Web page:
Interview with Terje Peetso

Two Young Gasteiners were thrilled to talk about the topic of mHealth with Terje Peetso, Policy Officer at DG CONNECT in the European Commission.  Dr Terje peetsoPeetso joined the Unit Health and Wellbeing in DG Communications Networks, Content and Technology in 2011. Her main responsibilities are related to the coordination of the implementation of the eHealth Action Plan 2012 -2020 as well as the overall coordination of the policy group in the Unit.  At the European Health Forum Gastein 2016, the sessions “Reality meets reality” were organized and moderated by her. She shared her views on the topics and we started with the basics.

YG: What is mHealth?

It is mobile health, where you use your mobile devices for health services. Many of us think it is only limited to the use of applications on cell phones for health, but it reaches much further than that. There are many possibilities in mHealth that are not limited to only cell phones and their apps. It also includes other devices, such as tablets and computers, and other services for example through texting or calling. Some medical questions can be send by texting.

YG: During the “Reality meets reality” session we learned about the development of a code of conduct for mHealth applications in cell phones. How did you involve the different stakeholders in the development of the code of conduct?

Focus groups were organized and were responded to with a lot of interest. During the public consultations, a wide variety of stakeholders were involved. We do notice some stakeholders may not be aware of our activities, but we try to engage them and reach out to them. At European level, we have a good connection with our stakeholders and we keep them informed through our newsletter. They then see the work that we are doing and feedback to us through public consultations. We do not operate through one way traffic.

YG:  How will you inform the application developers about the code of conduct once that it has been finalized?

There are three ways in which you could proceed. Firstly, once an application is developed and you want to bring it on the market, you have to go through an app store.  At that stage recommendations can be given by the app store to follow the code of conduct. Secondly, different applications may incentivize each other. Once some applications start using the checklist of the code of conduct to optimize their application, they will have an advantage compared to others as customers will have more trust in relation to the application. Finally, we think it is also import to reach out to IT developers in training and lawyers within companies. We can also bring awareness about the existence of a code of conduct at that level. Eventually it will become a quality label.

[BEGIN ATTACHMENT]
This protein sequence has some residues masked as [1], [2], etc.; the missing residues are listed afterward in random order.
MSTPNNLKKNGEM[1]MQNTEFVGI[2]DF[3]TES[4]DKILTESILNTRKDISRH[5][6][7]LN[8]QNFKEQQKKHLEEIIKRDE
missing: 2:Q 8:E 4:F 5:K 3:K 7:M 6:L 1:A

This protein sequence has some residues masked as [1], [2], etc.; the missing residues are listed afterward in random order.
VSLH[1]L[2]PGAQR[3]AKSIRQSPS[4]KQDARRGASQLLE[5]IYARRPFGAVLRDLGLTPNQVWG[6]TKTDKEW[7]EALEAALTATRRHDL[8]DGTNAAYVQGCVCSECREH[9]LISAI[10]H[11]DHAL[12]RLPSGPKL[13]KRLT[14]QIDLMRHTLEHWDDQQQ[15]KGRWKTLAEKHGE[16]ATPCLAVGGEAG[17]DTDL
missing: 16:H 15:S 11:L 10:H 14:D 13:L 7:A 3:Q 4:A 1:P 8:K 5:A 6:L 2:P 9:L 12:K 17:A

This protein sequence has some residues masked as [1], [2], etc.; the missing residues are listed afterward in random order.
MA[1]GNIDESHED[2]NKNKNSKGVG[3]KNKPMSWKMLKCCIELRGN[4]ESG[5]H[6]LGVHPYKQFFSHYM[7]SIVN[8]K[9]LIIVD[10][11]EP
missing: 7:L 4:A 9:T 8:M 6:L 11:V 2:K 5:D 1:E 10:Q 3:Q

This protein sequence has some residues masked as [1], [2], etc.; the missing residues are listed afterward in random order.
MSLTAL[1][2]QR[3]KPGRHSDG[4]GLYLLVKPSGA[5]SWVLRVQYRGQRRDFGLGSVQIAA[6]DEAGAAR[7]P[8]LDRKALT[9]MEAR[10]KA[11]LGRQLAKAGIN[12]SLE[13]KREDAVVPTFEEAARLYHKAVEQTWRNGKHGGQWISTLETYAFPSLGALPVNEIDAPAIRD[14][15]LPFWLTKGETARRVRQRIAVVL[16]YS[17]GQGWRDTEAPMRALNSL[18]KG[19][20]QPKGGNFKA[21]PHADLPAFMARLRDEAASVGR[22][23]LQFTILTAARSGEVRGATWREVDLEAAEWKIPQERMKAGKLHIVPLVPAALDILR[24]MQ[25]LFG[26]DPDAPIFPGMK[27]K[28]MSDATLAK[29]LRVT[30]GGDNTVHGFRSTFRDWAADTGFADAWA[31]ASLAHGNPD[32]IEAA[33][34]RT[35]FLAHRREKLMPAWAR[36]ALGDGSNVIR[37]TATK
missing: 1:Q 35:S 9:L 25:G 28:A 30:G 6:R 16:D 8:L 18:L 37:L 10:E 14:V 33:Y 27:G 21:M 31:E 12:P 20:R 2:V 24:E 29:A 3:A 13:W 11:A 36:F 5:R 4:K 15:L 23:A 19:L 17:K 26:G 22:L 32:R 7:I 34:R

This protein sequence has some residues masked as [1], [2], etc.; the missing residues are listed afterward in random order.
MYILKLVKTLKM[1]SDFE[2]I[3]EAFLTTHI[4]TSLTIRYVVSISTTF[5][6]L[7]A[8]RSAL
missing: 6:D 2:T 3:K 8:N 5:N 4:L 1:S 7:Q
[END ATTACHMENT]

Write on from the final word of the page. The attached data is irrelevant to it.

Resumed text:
YG: When it comes to mHealth, how do you see the collaboration between public and private sector in terms of health outcomes?

Many applications are developed in the private sector but benefits can be seen in the public sector. Some examples are applications that help you with nutrition, count your steps or help you to quit smoking. Additionally, some public sectors have developed apps that help with organizational practicalities. I think at this point it is important to match the developments with the needs. The ones who know the problems need to meet with the program developers. It is important however to have a targeted approach. Additionally, involving medical doctors in the development of health applications would be beneficial. This may help to develop apps with high usefulness and medical benefit as only 20 % of the health apps are downloaded more than 1000 times.

YG: How do you think mHealth can provide support to some of the challenges the EU is facing today such as people with health issues on the move or ageing population?

For cross border health care, electronic health records are already providing some of the answers to that. An app that helps to monitor your health status will only be added value to that. For example for diabetes patients, high blood pressure patients or patients with mental health problems. If you record information related to your health status between two visits to a physician, it will be very useful for your doctor to follow up on you. Also information about patients’ lifestyle can be added to that. Although your blood pressure was high, you can for example also look at your physical activity when you recorded your blood pressure through the amount of steps. We need to think about the potential about having this information. For ageing population, I would suggest to focus more on co-creation. The apps need to be tested and readjusted to the needs of specific target population.

YG: We are curious to see how things will evolve. Thank you for answering our questions.

 

This interview was conducted at the EHFG Conference 2016 by the Young Gasteiner Petronille Bogaert and Oana Motea
petronille-bogaert motea

 

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